Supervisor urges NRMC frugality throughout sale process

Published 12:13 am Tuesday, November 5, 2013

NATCHEZ — An Adams County supervisor stressed Monday operations at the county-owned hospital should be conducted in as fiscally responsible a manner as possible in case Natchez Regional Medical Center is not sold.

Supervisor Mike Lazarus said during the board of supervisor’s meeting he wants to make sure NRMC is not spending its funds too freely on the confidence the hospital will be sold.

“I hope we are watching our money, and we need to be — in my mind — making cuts to keep the hospital viable,” Lazarus said. “There is no guarantee this hospital is going to sell.”

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Lazarus said his intention was not to call out anybody in particular, but he had heard of equipment being bought.

“I hope we are not spending money thinking for sure it is going to sell,” he said.

“I own a business, and I know what it takes to make it, and you can’t just spend money you don’t have just because we have this account sitting in the bank we can draw out of.”

NRMC administrators and trustees said earlier this year the hospital had at times had to draw from the settlement with its former management company — Quorum Health Resources — to meet some obligations.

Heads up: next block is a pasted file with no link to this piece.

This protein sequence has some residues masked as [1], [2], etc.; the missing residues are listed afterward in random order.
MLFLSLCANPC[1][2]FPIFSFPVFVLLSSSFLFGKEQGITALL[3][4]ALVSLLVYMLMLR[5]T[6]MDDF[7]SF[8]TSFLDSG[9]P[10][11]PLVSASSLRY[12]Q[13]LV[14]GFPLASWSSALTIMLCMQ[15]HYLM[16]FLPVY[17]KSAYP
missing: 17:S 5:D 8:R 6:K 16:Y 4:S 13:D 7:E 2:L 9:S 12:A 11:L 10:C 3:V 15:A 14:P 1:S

The amount of the settlement, which was reached after NRMC sued QHR on allegations it had mismanaged the hospital to the point of bankruptcy, was sealed by a federal judge at the request of QHR and NRMC, has not been publicly disclosed.

The attorney for the hospital’s board of trustees, Walter Brown, met with the supervisors behind closed doors Monday, and afterward said no new purchases for the hospital have been made.

“The hospital has been very frugal at this point in time,” Brown said. “I discussed that with (Lazarus), and I said the hospital has not spent out of the ordinary, and in fact if you look at our budget for this year, we have reduced it by $1 million through cutbacks.”

Brown said he also discussed with the board the ongoing effort to sell NRMC.

Nothing significant has changed in the last week, Brown said, and four parties are still making expressions of interest.

“I explained to the board where all of those entities are in the process,” he said.

The four entities break down into two stalking horse candidates and two future bidders for open auction.

Under the stalking horse process, a health care system will negotiate a selling price with NRMC and — once both the board of supervisors and the stalking horse’s board of directors ratify that price — that price will become the base price for any future sale.

After the stalking horse agreement is met, the hospital will be put up for auction, an event to which more than 90 health care systems have been invited. If no one outbids the stalking horse at auction, the sale is automatically awarded to the stalking horse.

Stalking horse negotiations have been limited to non-profit hospitals within a 150-mile radius of the Natchez area that often treat people from the Miss-Lou. This excludes Health Management Associates, the parent company of Natchez Community Hospital, from the opening salvo of the sale, but Brown said HMA is welcome to bid at auction and he expects a bid from the company.

Brown said he hopes to have news of a stalking horse bidder in three weeks.

Healthcare Management Partners, a consulting firm, is managing negotiations with stalking horse candidates. HMP led a similar though unsuccessful effort to sell the hospital out of bankruptcy in 2008.